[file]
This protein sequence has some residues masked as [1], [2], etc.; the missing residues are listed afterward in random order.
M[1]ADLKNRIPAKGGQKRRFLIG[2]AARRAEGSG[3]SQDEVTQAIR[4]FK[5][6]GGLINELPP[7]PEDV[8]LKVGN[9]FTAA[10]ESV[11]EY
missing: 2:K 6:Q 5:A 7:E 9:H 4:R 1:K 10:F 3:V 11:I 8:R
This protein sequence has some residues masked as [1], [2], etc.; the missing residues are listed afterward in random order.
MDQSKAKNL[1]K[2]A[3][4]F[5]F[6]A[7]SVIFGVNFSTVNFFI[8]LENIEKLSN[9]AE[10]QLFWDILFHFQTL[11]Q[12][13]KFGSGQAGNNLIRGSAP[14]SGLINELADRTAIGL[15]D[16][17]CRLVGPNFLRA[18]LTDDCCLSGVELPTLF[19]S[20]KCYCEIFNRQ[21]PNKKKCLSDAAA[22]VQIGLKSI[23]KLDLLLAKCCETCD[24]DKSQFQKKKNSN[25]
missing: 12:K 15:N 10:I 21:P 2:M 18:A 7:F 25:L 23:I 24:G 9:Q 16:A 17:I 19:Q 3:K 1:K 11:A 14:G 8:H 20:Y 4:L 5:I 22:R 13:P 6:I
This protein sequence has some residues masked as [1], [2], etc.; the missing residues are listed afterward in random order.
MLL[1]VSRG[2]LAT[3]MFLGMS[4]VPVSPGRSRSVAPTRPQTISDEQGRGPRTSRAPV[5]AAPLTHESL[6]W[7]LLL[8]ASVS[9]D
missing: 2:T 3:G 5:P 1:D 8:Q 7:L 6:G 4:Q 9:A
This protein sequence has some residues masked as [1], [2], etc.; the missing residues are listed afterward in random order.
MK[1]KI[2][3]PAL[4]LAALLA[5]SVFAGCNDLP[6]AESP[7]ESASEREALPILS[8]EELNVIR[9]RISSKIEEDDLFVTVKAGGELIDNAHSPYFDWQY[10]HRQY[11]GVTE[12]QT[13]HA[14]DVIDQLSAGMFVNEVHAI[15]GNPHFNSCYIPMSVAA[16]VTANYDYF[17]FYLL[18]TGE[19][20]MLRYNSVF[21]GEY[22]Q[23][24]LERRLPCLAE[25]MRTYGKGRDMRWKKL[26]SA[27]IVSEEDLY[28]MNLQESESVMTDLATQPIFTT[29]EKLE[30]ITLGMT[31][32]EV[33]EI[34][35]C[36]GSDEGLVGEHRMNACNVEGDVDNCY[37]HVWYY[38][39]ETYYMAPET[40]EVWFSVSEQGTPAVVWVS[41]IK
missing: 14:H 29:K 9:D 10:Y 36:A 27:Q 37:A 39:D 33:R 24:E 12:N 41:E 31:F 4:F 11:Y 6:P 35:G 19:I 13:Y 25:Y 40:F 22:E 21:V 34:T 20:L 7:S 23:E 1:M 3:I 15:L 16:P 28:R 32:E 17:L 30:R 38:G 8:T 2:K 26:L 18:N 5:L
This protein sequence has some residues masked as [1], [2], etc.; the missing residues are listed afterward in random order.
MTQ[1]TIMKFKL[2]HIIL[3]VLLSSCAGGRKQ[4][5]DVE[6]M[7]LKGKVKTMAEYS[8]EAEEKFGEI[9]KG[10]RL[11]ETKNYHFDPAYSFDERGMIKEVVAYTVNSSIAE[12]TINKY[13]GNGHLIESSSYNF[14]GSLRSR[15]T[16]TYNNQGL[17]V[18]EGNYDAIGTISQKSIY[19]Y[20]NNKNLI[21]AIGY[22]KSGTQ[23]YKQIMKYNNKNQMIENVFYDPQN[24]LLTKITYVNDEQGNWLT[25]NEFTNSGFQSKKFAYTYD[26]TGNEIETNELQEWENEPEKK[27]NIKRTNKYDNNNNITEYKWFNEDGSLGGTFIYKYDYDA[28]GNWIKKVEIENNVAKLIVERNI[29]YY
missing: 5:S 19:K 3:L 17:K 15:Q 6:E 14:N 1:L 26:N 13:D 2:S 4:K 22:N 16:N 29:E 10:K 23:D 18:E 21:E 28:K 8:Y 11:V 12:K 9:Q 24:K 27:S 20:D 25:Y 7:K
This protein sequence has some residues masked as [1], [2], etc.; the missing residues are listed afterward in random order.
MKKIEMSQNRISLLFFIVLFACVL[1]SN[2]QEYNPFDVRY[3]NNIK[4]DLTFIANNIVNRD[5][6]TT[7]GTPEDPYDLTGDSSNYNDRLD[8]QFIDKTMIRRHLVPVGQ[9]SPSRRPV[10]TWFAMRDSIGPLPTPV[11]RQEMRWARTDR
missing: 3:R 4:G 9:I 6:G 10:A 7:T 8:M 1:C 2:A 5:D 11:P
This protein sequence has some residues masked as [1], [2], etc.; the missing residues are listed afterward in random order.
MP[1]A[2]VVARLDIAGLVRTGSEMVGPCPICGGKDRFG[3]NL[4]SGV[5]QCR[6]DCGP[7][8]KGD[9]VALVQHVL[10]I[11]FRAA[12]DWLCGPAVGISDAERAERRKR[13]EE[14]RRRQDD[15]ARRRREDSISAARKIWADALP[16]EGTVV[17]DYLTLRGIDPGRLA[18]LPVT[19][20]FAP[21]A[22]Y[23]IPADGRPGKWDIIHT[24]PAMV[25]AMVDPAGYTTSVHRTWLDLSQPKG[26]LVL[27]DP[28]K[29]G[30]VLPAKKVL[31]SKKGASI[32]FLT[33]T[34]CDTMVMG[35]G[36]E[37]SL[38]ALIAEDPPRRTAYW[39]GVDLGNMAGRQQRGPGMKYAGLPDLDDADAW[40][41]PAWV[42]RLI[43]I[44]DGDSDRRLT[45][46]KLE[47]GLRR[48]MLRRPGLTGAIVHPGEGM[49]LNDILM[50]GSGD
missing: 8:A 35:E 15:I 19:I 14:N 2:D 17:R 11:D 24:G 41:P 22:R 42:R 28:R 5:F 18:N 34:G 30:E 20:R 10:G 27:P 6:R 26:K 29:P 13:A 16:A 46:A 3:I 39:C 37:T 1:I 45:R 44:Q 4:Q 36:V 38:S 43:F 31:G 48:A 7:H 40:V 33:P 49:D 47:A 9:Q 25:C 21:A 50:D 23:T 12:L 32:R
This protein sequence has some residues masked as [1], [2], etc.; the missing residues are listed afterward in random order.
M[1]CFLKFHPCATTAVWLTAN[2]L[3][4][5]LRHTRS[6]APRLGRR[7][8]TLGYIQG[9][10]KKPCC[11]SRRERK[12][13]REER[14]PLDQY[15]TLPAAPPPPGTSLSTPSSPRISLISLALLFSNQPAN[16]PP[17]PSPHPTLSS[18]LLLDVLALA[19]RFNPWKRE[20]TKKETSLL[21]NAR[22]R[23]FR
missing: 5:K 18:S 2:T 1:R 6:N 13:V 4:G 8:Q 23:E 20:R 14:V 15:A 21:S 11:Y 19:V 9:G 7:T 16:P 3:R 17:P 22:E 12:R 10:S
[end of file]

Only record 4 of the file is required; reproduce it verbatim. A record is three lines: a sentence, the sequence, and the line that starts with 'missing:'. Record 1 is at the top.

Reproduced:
This protein sequence has some residues masked as [1], [2], etc.; the missing residues are listed afterward in random order.
MK[1]KI[2][3]PAL[4]LAALLA[5]SVFAGCNDLP[6]AESP[7]ESASEREALPILS[8]EELNVIR[9]RISSKIEEDDLFVTVKAGGELIDNAHSPYFDWQY[10]HRQY[11]GVTE[12]QT[13]HA[14]DVIDQLSAGMFVNEVHAI[15]GNPHFNSCYIPMSVAA[16]VTANYDYF[17]FYLL[18]TGE[19][20]MLRYNSVF[21]GEY[22]Q[23][24]LERRLPCLAE[25]MRTYGKGRDMRWKKL[26]SA[27]IVSEEDLY[28]MNLQESESVMTDLATQPIFTT[29]EKLE[30]ITLGMT[31][32]EV[33]EI[34][35]C[36]GSDEGLVGEHRMNACNVEGDVDNCY[37]HVWYY[38][39]ETYYMAPET[40]EVWFSVSEQGTPAVVWVS[41]IK
missing: 14:H 29:K 9:D 10:Y 36:A 27:Q 37:A 39:D 33:R 24:E 12:N 41:E 31:F 4:F 11:Y 6:P 35:G 19:I 13:Y 25:Y 40:F 22:E 21:V 34:T 20:L 7:S 23:E 1:M 3:I 15:L 16:P 28:R 32:E 17:L 30:R 38:G 8:T 2:K 26:L 18:N 5:L